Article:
I can produce a numbert of different opinions what is the appropriate heart rate and so on with exercising. The best method for someone with a heart issue is to have a stress test. A stress test is oftened done for the purpose of learning the degree of tolerance/risk one can safely do. The rule of thumb stated is not recommended for someone who has heart issues. You will be safe to engage in exercising according to METs. Also, the rule-of-thumb does not apply to someone that is on a beta blocker as a beta blocker decreases heart rate, etc.
You should contact you doctor to confirm that is alright if you are exercising and that staying below the tested MET is OK.. My stress test report: "The patient exercised for a total of 4 minutes and 20 seconds equivalent to 7.2 METs. The pateient had a l mm ST segment depression resolved 5 minutes into recovery. One minute heart rate recovery was 115 beats per minute. (the depressed ST segment indicates deprived oxygen rich blood to the heart shown on the EKG). No surprise as I knew I had CAD, but I didn't know the degree of exertion with exercising that would be appropriate as I didn't experience chest pain, etc.I also had the Bruce protocol calculations and I reached 7.2 METs with 4 minutes and 20 seconds on treadmil. It seems strange that you went 8 minutes for 7 METs!
I wouldn't get too hung up on mets. What the cardiologist is looking for on a stress test is achieving 85% of you max predicted heart rate. Once that is met, the test is usually terminated. In you case that would be 133 BPM (220-age)*.85). Mets is simply a calculation used to determine the amount of energy expended to calculate calories burned. They measure mets to get a determination of your overall conditioning because a well conditioned person will take longer to reach 85% of MHR while some one in poor condition will reach it very quickly and they need to be able to distinguish what that length of time means. A mets of 6 -7 is considered adequate for a person your age with 8 -10 geing considered good. I work out daily on a treadmill and try to achieve 10 mets for at least 5 mins, the rest of my time on the treadmill I stay at 6 - 7 mets as that is the level of workout that meets my heart rate goal of 80% of my max.
Again, mets is useful but what cardiologists are looking at is heart rate and your heart's response to increase demand.
Just want to throw in my 2 cents.............
A stress test will be discontiued by the tech, and there should be a doctor involved as well to stop the test when a monitor indicates a possible risk to increase the METs or more time taking the test. To complete the test would take about 12 or more minutes as I remember. It seems reasonable the 7 METs would be your high safe exercise tolerance, and the test was stopped when reaching a safe level of exertion for your heart.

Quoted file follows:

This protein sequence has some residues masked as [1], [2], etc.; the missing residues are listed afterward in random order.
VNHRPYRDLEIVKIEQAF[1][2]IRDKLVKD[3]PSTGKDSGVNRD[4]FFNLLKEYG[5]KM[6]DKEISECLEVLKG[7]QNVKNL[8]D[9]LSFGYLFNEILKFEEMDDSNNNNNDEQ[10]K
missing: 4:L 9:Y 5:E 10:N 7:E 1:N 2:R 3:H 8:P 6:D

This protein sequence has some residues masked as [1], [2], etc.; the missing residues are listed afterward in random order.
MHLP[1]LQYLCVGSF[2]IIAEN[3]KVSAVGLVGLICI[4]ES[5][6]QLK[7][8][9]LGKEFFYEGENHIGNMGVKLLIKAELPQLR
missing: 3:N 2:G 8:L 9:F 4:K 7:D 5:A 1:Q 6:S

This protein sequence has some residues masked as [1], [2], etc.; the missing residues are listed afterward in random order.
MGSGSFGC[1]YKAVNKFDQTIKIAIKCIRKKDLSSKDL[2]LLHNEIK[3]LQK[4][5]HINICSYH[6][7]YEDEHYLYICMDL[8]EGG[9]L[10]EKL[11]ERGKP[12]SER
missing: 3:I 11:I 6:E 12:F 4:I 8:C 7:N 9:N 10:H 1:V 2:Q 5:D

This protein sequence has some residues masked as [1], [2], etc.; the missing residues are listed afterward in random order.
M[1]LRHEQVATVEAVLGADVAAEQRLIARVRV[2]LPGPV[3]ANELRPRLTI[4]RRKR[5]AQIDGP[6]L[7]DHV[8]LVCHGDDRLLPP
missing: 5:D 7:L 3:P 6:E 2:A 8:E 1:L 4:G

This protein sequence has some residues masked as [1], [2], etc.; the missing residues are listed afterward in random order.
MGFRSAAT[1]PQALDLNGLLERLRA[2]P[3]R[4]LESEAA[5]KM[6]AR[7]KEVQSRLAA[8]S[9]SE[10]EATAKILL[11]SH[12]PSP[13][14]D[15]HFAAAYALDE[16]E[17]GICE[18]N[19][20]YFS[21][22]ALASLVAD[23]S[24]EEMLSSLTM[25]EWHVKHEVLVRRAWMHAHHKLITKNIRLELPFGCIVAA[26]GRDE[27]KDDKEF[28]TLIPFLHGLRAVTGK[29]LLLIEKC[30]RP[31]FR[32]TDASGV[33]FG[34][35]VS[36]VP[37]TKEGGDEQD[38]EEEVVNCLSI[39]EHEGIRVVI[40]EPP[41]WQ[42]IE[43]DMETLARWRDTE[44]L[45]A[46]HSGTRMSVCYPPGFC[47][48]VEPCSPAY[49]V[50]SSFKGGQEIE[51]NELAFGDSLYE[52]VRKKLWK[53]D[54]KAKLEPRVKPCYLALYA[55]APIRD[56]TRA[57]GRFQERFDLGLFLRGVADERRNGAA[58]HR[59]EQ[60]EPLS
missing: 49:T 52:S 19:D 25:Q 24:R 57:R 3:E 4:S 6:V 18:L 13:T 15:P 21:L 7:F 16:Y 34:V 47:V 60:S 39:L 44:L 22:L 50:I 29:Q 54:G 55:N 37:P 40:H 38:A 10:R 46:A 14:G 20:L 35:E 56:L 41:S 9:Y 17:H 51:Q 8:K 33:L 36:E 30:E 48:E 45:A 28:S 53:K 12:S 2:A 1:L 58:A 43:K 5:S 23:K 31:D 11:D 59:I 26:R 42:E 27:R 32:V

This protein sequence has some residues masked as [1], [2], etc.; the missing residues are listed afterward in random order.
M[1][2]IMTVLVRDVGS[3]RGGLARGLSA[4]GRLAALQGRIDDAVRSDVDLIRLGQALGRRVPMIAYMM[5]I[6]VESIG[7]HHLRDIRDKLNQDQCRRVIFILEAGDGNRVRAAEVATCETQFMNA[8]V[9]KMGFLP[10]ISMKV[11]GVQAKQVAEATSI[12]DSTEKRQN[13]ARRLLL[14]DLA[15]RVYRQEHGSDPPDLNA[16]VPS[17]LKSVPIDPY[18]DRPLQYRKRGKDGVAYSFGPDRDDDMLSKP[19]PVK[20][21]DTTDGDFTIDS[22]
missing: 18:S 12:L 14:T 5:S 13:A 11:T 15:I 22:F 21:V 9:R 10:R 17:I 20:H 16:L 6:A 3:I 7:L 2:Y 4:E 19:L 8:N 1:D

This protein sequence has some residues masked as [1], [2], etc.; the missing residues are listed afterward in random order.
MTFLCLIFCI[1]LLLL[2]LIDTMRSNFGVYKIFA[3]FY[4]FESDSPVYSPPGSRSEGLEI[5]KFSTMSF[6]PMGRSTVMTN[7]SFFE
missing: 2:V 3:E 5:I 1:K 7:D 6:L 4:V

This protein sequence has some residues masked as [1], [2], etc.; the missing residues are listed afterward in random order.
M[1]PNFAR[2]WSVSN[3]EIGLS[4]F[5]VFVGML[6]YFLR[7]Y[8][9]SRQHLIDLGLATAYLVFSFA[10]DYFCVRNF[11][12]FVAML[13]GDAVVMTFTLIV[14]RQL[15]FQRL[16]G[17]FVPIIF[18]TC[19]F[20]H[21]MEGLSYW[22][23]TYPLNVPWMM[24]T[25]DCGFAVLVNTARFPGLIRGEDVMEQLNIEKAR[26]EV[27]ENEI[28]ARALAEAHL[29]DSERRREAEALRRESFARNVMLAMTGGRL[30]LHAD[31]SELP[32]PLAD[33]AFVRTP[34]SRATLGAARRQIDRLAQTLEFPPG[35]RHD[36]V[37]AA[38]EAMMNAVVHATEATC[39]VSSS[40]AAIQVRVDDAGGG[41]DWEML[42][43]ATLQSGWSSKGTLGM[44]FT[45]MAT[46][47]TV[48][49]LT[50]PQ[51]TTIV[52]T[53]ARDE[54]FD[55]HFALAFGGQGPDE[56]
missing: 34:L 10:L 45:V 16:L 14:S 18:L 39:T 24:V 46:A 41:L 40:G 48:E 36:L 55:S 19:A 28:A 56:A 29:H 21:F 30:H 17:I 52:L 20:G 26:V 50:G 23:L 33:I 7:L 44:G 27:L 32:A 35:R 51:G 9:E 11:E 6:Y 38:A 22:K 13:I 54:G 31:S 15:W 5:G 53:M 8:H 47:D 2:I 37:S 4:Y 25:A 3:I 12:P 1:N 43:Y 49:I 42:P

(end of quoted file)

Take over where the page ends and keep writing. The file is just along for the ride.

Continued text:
Going on 6 years I had a treadmil stress test and my test was terminated at 7 METs as well. I regularily work out with a treadmil 3X a week. I do a brisk walk at 4.5 METs and that is about 3.5 mph...that works for me. There doesn't appear to be any progression of CAD, and I feel well currently and for the past several years.
Thank you for your response, take care and I wish you well going forward.
Thanks again for replying to my question. With the info I posted is 7 mets the right number at the high or low. Thanks Skidogg
Mets is the metabolic equivilant and the amount of energy required for essential physiological functioning. An MET of one would represent 1 MET. If there are 4 METs displayed on the treadmill, that would indicate one is working 4 times as hard as one would be at rest. This would indicate one is consuming 4 times as much oxygen and burning 4 times as many calories as you would be at rest, etc. .
Exercising at a moderate intensity, which is important for weight loss, is estimated to be 4-6 METs, and to be beneficial for the heart would be a heart rate that is 220 minus age and 80 to 60% would be the upper and lower range and the METs associated with that reading to be the safe and the most effective range for one's heart. Your MET calculation would be the acceptable rate according to your physiology monitored during the test. The 7 METs can shown bicycle or any other exercise that measures METs.
The partially blocked right bundle branch indicates there is some blockage of the electrical impulse that discharges heart cells in the right ventricle. Usually not considered a problem. A bundle branch block is either a complete or a partial interruption of the electrical pathways inside the wall (septum) of the heart between the two lower chambers (ventricles).
A bundle branch block usually causes no symptoms. and right bundle branch block is not serious in itself and may occur in apparently healthy people. However, it may also indicate significant heart damage due to, for example, a previous heart attack. You doctor would have information regarding whether or not the partial block is of any medical significance in your situation.
Thanks for the question and if you have any further questions or comments you are welcome to respond. Take care, .
Stage 2 of the Bruce Protocol will be 7 mets.